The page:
Campaign for kids with cancer asks Kiwis to wear their support on their heads.

Jock Davies looks like any other sports-mad Kiwi kid, but behind his youthful grin is courage aplenty.

The 12-year-old endured two years of intense treatment to battle a rare form of leukaemia - including 80 days of chemotherapy, 52 blood transfusions, 42 bone marrow aspirations, 149 days in isolation and numerous x-rays.

Tomorrow, locals from his small west Otago town of Tapanui will don wigs for the Child Cancer Foundation's (CCF) first Wig Wednesday; a nationwide campaign to support the courage of Kiwi kids battling cancer and to raise funds for the foundation.

Jock, a CCF ambassador, finished his treatment in November and is now back doing what he loves - playing cricket and rugby.

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"I missed not being able to play sports, play fighting with my brothers, my pets and my friends," he said of life during his treatment.

But he said from the start the foundation was a "God-send" that gave his family hope and strength on their darkest days.

Schools have been encouraged to hold a mufti day for Wig Wednesday and get their students to wear wigs for a gold coin donation. Businesses can also hold fundraisers, with staff sporting new locks for a day.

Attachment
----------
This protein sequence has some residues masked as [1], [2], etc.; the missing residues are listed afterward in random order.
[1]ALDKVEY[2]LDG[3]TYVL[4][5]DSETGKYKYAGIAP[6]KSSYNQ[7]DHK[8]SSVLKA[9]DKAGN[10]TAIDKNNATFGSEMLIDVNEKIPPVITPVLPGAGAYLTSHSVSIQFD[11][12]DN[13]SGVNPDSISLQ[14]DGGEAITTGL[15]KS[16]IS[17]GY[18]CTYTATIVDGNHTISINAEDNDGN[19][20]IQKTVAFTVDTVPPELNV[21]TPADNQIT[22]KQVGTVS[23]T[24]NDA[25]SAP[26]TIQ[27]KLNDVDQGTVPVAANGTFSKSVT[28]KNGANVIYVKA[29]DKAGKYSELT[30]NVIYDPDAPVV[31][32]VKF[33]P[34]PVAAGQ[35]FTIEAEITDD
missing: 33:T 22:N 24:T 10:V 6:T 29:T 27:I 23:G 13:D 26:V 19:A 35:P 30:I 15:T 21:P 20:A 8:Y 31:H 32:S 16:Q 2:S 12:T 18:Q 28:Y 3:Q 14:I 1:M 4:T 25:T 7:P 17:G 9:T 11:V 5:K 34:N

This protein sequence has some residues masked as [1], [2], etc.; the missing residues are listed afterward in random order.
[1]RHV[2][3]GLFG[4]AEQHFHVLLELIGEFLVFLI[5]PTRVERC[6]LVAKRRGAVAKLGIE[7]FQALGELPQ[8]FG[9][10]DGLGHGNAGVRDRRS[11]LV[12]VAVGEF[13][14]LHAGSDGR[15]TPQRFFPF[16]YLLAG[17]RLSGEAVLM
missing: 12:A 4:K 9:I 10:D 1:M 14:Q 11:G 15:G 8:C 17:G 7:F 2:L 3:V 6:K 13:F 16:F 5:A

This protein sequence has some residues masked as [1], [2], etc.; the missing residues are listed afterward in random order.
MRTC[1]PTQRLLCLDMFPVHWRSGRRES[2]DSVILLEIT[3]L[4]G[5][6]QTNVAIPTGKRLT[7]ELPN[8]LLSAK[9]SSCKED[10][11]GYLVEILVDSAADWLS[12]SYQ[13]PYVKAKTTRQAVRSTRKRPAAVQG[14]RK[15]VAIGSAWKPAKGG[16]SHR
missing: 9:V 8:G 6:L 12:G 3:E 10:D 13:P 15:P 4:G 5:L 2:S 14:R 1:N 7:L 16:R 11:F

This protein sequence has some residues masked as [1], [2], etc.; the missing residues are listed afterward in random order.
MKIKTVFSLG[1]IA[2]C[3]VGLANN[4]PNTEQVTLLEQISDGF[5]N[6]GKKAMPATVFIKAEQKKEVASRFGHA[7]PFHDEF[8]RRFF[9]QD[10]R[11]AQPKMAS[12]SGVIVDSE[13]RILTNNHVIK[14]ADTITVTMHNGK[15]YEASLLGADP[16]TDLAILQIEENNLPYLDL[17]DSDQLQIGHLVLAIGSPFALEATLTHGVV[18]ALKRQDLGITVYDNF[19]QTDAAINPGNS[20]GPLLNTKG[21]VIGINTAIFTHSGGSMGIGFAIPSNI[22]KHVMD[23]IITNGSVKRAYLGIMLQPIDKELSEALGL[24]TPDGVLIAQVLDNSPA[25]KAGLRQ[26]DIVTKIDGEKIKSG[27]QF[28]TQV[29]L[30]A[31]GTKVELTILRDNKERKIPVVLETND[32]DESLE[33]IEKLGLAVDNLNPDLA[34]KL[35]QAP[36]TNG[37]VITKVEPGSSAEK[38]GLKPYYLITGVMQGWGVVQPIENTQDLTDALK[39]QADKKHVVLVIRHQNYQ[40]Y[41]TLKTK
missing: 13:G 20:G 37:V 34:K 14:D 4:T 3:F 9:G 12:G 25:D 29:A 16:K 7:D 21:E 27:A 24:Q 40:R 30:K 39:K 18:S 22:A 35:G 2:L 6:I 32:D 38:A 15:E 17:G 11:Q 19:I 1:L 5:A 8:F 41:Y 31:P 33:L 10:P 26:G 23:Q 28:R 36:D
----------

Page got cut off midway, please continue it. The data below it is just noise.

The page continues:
Jock's mother, Sarah Davies, said the initiative was a great idea and she was pleased Tapanui businesses and schools were among those who had passionately got behind it.

"People driving through Tapanui will think, 'Oh my god, there's all these people with wigs.'"

Mrs Davies said it was their way of giving back to a foundation that was "dear to our heart".

She said from day one of the family's cancer journey, the CCF had offered them support.

"They really broke those long days of isolation," she said. "They become family; you form a real connection with your support person."

People driving through Tapanui will think, 'Oh my god, there's all these people with wigs.'

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She said initially she had passed off her son's symptoms as just the flu, or maybe glandular fever.

"We never thought cancer would be entering our lives."

But what she thought would just be a quick trip to the local doctor ended with a trip to Invercargill Hospital. They were then flown to Christchurch Hospital for chemotherapy a couple of days later.

Mrs Davies said her son's battle was "quite a blur at the time. We were in a cloud of disbelief".

The hardest thing was watching someone you love go through such harrowing times.

"Jock was such an active child, really into his sport and then all of a sudden he's got to be wheeled around in a wheelchair."

• For more visit childcancer.org.nz